Former Sudanese president Abdulrahman Siwar al-Dahab has died in Saudi Arabia, Sudan’s state news agency (SUNA) reports.
The 83-year-old former leader of Sudan died in a military hospital in Riyadh, the agency said on Thursday, without providing further details.
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Described by his contemporaries as a deeply religious man who was “noted for his high moral behaviour”, Siwar al-Dahab was also known for his “sense of duty and nationalism”.
He was a former military officer, who served as defence minister before he led the removal of Gaafar Nimeiry in 1985; Nimeiry had been president since 1969.
Expelled by Nimeiry from Sudan with no explanation in 1972, Siwar al-Dahab moved to Qatar where he served as adviser to the then-emir, Sheikh Khalifa bin Hamad Al Thani.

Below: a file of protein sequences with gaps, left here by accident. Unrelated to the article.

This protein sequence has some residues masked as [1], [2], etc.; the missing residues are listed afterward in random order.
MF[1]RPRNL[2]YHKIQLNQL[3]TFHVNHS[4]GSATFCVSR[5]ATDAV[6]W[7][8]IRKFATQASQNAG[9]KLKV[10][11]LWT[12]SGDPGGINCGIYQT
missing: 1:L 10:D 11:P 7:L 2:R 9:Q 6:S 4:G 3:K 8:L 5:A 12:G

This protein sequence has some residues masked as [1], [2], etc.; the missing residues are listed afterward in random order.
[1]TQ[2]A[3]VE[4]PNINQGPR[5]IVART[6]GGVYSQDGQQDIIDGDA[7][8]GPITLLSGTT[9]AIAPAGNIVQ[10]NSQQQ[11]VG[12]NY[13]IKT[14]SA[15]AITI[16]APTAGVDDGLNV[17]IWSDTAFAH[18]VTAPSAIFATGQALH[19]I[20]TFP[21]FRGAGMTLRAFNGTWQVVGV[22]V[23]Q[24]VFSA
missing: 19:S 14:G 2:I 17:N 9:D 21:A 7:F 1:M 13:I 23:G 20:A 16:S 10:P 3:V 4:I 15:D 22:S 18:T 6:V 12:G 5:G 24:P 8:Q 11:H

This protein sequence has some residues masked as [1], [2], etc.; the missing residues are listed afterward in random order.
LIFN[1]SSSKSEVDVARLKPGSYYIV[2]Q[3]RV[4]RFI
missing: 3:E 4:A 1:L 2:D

He was called back to Sudan by Nimeiry in the 1980s and became deputy chief of staff then later chief of staff and minister of defence, the country’s most senior military officer.
In 1985, popular demonstrations erupted, calling for the end of the Nimeiry regime; Siwar al-Dahab, along with a group of senior military officers, removed Nimeiry and declared the Transitional Military Council which undertook to steer Sudan’s transitional period.
Siwar al-Dahab promised to hold elections in a year’s time, a pledge few believed in a country exhausted by civil war.
However, the following year, he handed power over to a newly elected government headed by then Prime Minister Sadiq al-Mahdi.
Siwar al-Dahab then resigned from the political arena, devoting himself entirely to religious issues and becoming chairman of the Khartoum-based Islamic Call Organization.